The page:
Quota Quickies

Throughout history, you can occasionally find cock-ups that somehow worked out, like teabags, or penicillin. Similarly, the ‘quota quickie’ was a sterling example of government interventionism done completely wrong, but which resulted in one of the richest, if lesser-known, chapters in British cinema history.

In 1927, British filmmaking was still centred around smaller studios working with contracted technicians and in competition with the more dominant theatre world. American cinema, however, was vertically integrated, meaning studios such as MGM or Warner Bros. controlled every aspect of the film production process, from talent scouting to financing to legal matters to editing. This resulted in larger studios controlling more of the industry while also managing to be more cost effective, and thus gaining a competitive edge.

British cinema, structured around small studios with equally small stables of contract actors, making quieter films on comparatively sparse budgets, couldn’t compete with the influx of more economically produced films featuring bigger stars from Hollywood, in which action and technical innovation, along with sex appeal and star power, were sure to draw audiences.

With films such as 'Red Ensign' (1934), directors like Michael Powell, who would go on to create such classics as 'The Thief of Baghdad' (1940) and 'The Red Shoes' (1948), were given a low-budget, low-stakes arena in which to test and develop their skills, allowing them to create films which are treasured today and passing on their knowledge to later generations of filmmakers.

So in 1927, Parliament passed the Cinematograph Films Act, which required British cinemas to show a fixed percentage of British films a year, made by British cast and crew, and paid for with British financing. Of course, good intentions go awry, and rather than boosting an ailing British film industry, studios began turning out short, cheap films which only barely met the requirements set in order for business as usual to carry on, all while they closer relations developed with Hollywood.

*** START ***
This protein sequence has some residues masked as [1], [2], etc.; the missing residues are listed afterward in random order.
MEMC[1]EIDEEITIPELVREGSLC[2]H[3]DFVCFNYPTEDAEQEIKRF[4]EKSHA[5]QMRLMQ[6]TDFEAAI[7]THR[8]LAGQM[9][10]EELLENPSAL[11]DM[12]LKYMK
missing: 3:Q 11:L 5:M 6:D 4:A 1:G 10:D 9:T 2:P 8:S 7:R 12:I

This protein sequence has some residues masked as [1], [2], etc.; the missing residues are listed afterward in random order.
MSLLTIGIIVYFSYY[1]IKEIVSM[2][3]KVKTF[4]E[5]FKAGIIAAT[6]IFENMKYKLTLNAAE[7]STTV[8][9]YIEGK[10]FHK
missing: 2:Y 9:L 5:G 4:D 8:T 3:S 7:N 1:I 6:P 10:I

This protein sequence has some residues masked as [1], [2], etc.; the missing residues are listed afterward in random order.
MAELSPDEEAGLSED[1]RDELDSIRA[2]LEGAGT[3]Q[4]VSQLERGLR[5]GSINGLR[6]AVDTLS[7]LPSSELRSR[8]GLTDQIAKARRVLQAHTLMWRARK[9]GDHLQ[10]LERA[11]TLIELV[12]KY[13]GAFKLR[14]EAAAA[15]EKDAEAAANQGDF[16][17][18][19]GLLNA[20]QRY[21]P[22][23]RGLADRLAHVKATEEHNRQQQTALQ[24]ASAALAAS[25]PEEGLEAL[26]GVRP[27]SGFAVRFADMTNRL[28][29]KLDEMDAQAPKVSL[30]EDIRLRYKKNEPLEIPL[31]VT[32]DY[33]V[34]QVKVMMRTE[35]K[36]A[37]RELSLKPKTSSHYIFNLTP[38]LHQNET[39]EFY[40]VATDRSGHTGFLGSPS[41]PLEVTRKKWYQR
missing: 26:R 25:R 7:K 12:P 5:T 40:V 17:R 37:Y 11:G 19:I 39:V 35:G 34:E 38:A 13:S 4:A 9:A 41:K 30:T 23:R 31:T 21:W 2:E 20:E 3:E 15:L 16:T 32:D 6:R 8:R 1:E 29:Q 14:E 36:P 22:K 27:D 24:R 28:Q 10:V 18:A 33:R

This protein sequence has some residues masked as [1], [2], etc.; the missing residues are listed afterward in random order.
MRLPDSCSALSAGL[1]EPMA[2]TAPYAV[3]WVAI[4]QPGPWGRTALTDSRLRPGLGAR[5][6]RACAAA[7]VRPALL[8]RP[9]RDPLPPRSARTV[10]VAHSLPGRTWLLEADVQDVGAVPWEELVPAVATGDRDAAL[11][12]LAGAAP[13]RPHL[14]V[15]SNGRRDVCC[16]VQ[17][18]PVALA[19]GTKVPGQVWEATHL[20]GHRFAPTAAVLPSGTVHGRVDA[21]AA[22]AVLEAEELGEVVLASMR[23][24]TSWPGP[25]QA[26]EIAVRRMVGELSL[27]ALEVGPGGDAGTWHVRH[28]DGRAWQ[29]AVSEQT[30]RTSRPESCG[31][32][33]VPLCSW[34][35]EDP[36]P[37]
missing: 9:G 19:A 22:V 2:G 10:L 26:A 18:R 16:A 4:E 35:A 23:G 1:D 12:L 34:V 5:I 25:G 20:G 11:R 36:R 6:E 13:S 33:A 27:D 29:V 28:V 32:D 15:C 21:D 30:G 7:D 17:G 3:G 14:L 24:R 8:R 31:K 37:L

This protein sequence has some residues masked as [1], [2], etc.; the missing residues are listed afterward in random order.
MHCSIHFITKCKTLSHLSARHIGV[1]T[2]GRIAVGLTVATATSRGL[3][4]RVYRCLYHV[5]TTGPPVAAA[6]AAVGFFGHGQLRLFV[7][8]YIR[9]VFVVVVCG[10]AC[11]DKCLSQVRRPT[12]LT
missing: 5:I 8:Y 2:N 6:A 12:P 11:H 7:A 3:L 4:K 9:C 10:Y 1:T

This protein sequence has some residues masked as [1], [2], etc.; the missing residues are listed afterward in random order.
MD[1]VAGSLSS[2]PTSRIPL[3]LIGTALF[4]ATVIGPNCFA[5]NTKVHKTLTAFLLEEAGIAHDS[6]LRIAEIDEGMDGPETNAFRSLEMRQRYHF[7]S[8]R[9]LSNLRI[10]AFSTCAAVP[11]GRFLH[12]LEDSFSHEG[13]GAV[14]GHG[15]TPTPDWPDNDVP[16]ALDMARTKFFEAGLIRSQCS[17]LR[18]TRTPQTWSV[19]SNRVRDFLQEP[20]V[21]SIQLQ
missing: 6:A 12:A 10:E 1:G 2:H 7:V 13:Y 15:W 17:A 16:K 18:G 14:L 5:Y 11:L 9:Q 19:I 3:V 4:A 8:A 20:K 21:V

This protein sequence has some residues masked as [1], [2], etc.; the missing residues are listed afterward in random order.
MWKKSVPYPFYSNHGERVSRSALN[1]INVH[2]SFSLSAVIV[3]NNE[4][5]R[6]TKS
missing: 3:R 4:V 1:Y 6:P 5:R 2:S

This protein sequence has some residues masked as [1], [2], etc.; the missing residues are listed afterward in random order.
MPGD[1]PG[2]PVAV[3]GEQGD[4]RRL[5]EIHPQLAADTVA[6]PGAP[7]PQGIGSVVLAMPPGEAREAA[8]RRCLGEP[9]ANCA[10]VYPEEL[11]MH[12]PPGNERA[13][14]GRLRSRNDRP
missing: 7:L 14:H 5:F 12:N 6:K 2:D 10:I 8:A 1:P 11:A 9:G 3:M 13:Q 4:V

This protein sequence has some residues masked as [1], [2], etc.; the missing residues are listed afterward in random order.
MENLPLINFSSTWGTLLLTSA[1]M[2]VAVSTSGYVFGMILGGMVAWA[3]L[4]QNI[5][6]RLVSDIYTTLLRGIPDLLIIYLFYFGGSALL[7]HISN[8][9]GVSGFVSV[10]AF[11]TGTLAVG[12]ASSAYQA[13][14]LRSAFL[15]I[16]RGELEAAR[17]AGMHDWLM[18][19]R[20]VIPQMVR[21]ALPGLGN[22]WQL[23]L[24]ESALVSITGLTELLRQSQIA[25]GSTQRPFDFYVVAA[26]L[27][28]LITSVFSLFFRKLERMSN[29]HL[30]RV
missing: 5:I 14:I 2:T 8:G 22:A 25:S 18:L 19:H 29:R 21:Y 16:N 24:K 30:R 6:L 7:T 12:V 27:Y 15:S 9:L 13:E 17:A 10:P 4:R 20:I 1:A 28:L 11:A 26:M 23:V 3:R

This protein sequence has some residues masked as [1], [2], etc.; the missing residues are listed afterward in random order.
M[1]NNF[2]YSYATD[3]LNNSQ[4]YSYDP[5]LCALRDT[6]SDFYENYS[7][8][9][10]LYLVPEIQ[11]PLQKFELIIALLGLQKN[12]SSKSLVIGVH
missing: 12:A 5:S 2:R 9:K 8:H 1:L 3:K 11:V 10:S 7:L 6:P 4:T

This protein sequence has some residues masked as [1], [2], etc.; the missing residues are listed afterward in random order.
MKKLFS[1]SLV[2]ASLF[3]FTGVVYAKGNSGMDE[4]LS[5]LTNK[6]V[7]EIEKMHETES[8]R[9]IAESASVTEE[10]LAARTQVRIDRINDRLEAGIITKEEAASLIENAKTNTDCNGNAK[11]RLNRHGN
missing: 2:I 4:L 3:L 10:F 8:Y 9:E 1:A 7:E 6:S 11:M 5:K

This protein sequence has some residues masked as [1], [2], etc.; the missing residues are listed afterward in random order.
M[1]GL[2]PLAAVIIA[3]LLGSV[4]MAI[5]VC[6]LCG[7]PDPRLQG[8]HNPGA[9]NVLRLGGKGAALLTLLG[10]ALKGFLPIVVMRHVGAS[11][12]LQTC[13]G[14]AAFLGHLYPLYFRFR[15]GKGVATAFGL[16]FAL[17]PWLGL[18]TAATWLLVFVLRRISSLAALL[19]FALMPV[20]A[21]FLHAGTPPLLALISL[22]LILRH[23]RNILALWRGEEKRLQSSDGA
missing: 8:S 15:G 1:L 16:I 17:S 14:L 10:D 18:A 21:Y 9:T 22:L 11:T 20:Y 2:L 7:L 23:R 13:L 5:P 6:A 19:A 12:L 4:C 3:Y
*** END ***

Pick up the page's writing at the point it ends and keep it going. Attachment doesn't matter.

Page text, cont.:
While these films were sneered at at the time, later generations have recognized the importance of having a recording of music-hall performances, for example, or potato harvests in Norfolk, or examples of early roles for actors such as Hermione Baddeley, later of 'Room at the Top' (1959) and 'Mary Poppins' (1964) fame, and Sebastian Shaw, who appeared as Anakin Skywalker in the original 'Return of the Jedi' (1983).

They provided work for actors and technicians during the uncertain interwar and Depression years, allowing them to both put food on the table and to develop their craft. The Quickies themselves came to an end with the Films Act, 1960, but their value as a proving ground for actors and filmmakers continues to be felt today.

Gibb McLaughlin, who appeared in 118 films between 1921 and 1959, including the Ealing comedy 'The Lavender Hill Mob' (1951), the Charles Laughton vehicle 'Hobson’s Choice' (1954), and as Mr. Sowerberry in 'Oliver Twist' (1948), punches a clock for British cinema in 'The Woman From China' (1931).

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